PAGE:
The gospels seem to have a lot to do with call and “follow me” accounts this month. It’s a good reminder for me that my call can–and does–look different day to day and week to week. And if I am faithful in it, then I realize that in many ways I am not in control or the one who sets my calendar. The Spirit has a lot to do with that. It also reminds me that in following Jesus there are very few slow or easy weeks. The work of Kingdom building continues whether I am in the pulpit or not.

There is a hymn in our denominational hymnal, “Lord, You Have Come to the Lakeshore.”It is a calling hymn listed under the heading “Life In Christ.” The hymn speaks to the call of the fishermen who were called to “leave their nets and to fish for people.”In many ways their vocation was the same–to fish. Only now it looks a little different. Of course later in the gospels, after the events of Holy Week, many of them go back to fishing for actual fish for a time. Part of the Hymn’s refrain has the line, “Now with you I will seek other seas.”

I’m reminded that God’s call often calls us away from the “same old, same old” into new things and in new directions, some other seas. Maybe that is why we say that the Spirit falls afresh on us, because it is always doing something new, something different, something fresh…even if only for a week (or day) before returning to the usual rhythm. I’m also reminded that seeking other seas does not always mean moving across the country or changing jobs. It might just mean taking the bold risk of trying something new in the community and context already called “home.”

One thing I did get to do this week was look ahead some to the lectionary readings for next Sunday. I’m preaching on a text with an exorcism. What do I do with that?!?! Good thing I’ve got some time to think about it.



Zechariah’s Tongue

I’m not really big into social media or blogs. Not that I don’t enjoy hearing/reading/seeing what others have to say, I do. I resisted Facebook for as long as I could and really only opened that account to connect with people at my church. Of course I’ve reached out way beyond those boundaries now with friends from all areas of my life. Realizing that social media is how a lot of people communicate opened me up to jumping in…although I am still in the shallow end. I was talking with someone this past week who told me to not even bother leaving a voicemail for anyone under 30, because they don’t check it. Boy, do I feel old! My reasons for resisting FB have a lot to do with my annoyance at those who self promote like crazy. I also figured that I actually did stay in touch with those I really cared about staying in touch with. FB proved me wrong on that one as I have made some delightful re-connections from days gone by. Connecting with others in a new way (for me) has been good too. I have also come to realize that FB is a legitimate way for some to express themselves and share their voice with others. But the “braggy” people still annoy me.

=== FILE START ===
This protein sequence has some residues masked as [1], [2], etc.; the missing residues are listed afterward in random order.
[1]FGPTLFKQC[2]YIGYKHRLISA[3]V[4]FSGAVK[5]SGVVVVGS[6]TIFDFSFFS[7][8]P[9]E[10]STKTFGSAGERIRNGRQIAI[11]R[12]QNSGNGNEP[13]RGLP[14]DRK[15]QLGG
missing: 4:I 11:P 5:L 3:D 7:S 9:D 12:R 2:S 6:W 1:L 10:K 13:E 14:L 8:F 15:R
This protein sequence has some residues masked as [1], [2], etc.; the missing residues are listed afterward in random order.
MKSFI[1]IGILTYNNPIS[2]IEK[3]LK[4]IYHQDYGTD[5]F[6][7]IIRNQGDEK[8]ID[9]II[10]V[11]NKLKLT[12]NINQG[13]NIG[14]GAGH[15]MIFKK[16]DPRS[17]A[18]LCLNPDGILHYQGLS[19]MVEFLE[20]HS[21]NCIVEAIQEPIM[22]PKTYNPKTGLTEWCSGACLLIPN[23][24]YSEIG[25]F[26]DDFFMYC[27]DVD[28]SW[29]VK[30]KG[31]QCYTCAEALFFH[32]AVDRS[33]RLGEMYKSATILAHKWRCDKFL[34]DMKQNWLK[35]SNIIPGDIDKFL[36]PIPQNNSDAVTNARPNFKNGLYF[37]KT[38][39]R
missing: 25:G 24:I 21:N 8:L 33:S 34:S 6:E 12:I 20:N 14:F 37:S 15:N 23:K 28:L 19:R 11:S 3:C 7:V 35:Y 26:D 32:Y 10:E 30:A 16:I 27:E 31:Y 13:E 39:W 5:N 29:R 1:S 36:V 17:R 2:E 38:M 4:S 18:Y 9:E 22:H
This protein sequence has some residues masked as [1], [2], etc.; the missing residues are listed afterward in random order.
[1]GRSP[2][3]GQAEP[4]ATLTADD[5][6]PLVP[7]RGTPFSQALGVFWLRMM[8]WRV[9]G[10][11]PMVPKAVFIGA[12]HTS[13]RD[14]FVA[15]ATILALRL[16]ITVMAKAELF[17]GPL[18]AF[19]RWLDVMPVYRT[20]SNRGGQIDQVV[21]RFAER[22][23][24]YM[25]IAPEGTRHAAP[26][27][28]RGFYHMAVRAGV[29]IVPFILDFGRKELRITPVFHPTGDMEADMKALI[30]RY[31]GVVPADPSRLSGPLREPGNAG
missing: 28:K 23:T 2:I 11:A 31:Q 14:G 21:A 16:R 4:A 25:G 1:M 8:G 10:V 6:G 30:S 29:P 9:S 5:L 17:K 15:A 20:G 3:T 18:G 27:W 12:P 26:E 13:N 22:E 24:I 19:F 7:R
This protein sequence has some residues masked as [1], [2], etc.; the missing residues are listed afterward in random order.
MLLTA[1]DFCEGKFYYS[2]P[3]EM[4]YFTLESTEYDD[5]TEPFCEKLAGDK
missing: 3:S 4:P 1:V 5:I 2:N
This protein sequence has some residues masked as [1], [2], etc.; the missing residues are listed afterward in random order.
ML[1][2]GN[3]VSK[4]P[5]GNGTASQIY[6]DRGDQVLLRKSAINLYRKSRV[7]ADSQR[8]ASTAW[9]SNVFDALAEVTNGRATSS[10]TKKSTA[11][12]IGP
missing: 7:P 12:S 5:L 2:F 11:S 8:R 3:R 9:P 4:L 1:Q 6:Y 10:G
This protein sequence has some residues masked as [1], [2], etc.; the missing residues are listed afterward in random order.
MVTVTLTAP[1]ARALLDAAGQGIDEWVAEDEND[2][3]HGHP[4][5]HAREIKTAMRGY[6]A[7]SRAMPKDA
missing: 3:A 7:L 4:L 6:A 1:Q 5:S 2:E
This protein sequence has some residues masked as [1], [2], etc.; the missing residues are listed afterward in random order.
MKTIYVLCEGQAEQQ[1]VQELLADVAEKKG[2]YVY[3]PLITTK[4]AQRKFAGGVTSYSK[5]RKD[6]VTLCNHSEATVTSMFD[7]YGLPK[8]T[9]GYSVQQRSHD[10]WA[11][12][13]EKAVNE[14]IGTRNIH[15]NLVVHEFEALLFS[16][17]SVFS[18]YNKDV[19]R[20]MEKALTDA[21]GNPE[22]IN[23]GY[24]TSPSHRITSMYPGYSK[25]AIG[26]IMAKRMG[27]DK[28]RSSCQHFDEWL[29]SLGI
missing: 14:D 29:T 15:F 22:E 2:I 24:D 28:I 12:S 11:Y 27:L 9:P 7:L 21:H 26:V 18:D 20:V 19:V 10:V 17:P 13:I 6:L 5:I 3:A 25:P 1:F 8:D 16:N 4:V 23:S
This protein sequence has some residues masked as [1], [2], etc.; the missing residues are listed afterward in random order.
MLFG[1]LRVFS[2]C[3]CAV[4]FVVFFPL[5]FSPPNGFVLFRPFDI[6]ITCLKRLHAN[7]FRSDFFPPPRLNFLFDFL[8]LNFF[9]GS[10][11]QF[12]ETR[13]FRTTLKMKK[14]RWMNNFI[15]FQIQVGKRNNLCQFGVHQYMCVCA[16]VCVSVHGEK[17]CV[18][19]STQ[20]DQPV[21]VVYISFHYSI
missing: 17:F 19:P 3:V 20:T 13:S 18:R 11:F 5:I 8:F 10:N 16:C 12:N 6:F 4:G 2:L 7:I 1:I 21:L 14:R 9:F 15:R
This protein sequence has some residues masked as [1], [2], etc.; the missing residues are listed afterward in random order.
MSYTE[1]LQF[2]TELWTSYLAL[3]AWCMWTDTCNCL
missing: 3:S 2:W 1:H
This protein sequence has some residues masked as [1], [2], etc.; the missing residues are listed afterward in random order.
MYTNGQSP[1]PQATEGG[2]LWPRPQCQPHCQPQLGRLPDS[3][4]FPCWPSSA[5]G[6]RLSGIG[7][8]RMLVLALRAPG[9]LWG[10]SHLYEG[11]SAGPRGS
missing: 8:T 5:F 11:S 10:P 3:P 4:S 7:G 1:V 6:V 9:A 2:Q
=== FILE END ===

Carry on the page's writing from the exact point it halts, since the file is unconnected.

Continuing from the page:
Blogging is another area that I passionately resisted. But this was mostly because I wasn’t sure what I had–or wanted–to say about anything. As the New Year came this year, so did another birthday in January. I decided that I need a spiritual discipline and blogging seems like a good challenge for me. While I am not really sure what this will evolve (or devolve) into, my thoughts right now will be to share or play with sermon ideas in addition to other mad ramblings about faith, sports, family, and life.

I titled this post “Zechariah’s Tongue” after my friend in Luke chapter one. As the angel Gabriel came to Zechariah to announce the good news of his soon to be born son, John, like many of us he doubted. His tongue was tied and he was made to be mute as a result. Jumping ahead to the birth of John the Baptist later in the chapter, we see that eventually Zechariah’s tongue is freed and he began to speak, praising God.

As I begin this blog, my hope is that after being quiet and now beginning to speak in this new way, I too will do so in a way that praises God. As today is Martin Luther King, Jr. Day, I am also inspired by his prophetic witness of not remaining silent, but speaking out in truth and love.

I feel like I’ve said too much already.